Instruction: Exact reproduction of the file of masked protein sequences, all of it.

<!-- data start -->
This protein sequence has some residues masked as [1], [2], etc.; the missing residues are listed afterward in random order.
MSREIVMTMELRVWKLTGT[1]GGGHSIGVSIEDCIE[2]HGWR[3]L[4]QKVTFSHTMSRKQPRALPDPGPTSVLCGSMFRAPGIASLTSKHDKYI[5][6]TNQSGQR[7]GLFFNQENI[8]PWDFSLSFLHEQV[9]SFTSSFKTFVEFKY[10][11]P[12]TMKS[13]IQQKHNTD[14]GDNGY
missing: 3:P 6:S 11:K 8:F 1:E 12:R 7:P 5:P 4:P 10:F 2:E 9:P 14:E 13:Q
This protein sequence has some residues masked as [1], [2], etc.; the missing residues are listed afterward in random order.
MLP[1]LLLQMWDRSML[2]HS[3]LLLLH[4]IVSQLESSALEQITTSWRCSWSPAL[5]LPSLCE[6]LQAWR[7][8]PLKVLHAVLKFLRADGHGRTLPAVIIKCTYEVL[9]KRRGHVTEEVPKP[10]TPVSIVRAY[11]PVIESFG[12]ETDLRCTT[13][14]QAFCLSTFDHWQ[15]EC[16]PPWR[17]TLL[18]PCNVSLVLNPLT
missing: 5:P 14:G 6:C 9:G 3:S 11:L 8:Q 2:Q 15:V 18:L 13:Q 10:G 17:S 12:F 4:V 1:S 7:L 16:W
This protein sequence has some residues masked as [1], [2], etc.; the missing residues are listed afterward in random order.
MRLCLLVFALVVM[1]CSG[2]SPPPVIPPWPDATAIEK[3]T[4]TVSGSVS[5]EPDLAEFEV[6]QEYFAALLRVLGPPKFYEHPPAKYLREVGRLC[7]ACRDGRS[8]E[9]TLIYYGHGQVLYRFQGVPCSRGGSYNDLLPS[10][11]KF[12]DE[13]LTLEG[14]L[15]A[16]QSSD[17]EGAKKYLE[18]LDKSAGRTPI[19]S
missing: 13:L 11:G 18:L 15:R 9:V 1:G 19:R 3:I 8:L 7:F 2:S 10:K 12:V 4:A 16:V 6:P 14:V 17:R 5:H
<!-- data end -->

This protein sequence has some residues masked as [1], [2], etc.; the missing residues are listed afterward in random order.
MSREIVMTMELRVWKLTGT[1]GGGHSIGVSIEDCIE[2]HGWR[3]L[4]QKVTFSHTMSRKQPRALPDPGPTSVLCGSMFRAPGIASLTSKHDKYI[5][6]TNQSGQR[7]GLFFNQENI[8]PWDFSLSFLHEQV[9]SFTSSFKTFVEFKY[10][11]P[12]TMKS[13]IQQKHNTD[14]GDNGY
missing: 3:P 6:S 11:K 8:F 1:E 12:R 7:P 5:P 4:P 10:F 2:E 9:P 14:E 13:Q
This protein sequence has some residues masked as [1], [2], etc.; the missing residues are listed afterward in random order.
MLP[1]LLLQMWDRSML[2]HS[3]LLLLH[4]IVSQLESSALEQITTSWRCSWSPAL[5]LPSLCE[6]LQAWR[7][8]PLKVLHAVLKFLRADGHGRTLPAVIIKCTYEVL[9]KRRGHVTEEVPKP[10]TPVSIVRAY[11]PVIESFG[12]ETDLRCTT[13][14]QAFCLSTFDHWQ[15]EC[16]PPWR[17]TLL[18]PCNVSLVLNPLT
missing: 5:P 14:G 6:C 9:G 3:S 11:L 8:Q 2:Q 15:V 18:L 13:Q 10:G 17:S 12:F 4:V 1:S 7:L 16:W
This protein sequence has some residues masked as [1], [2], etc.; the missing residues are listed afterward in random order.
MRLCLLVFALVVM[1]CSG[2]SPPPVIPPWPDATAIEK[3]T[4]TVSGSVS[5]EPDLAEFEV[6]QEYFAALLRVLGPPKFYEHPPAKYLREVGRLC[7]ACRDGRS[8]E[9]TLIYYGHGQVLYRFQGVPCSRGGSYNDLLPS[10][11]KF[12]DE[13]LTLEG[14]L[15]A[16]QSSD[17]EGAKKYLE[18]LDKSAGRTPI[19]S
missing: 13:L 11:G 18:L 15:R 9:V 1:G 19:R 3:I 8:L 7:F 2:S 10:K 12:V 4:A 16:V 6:P 14:V 17:R 5:H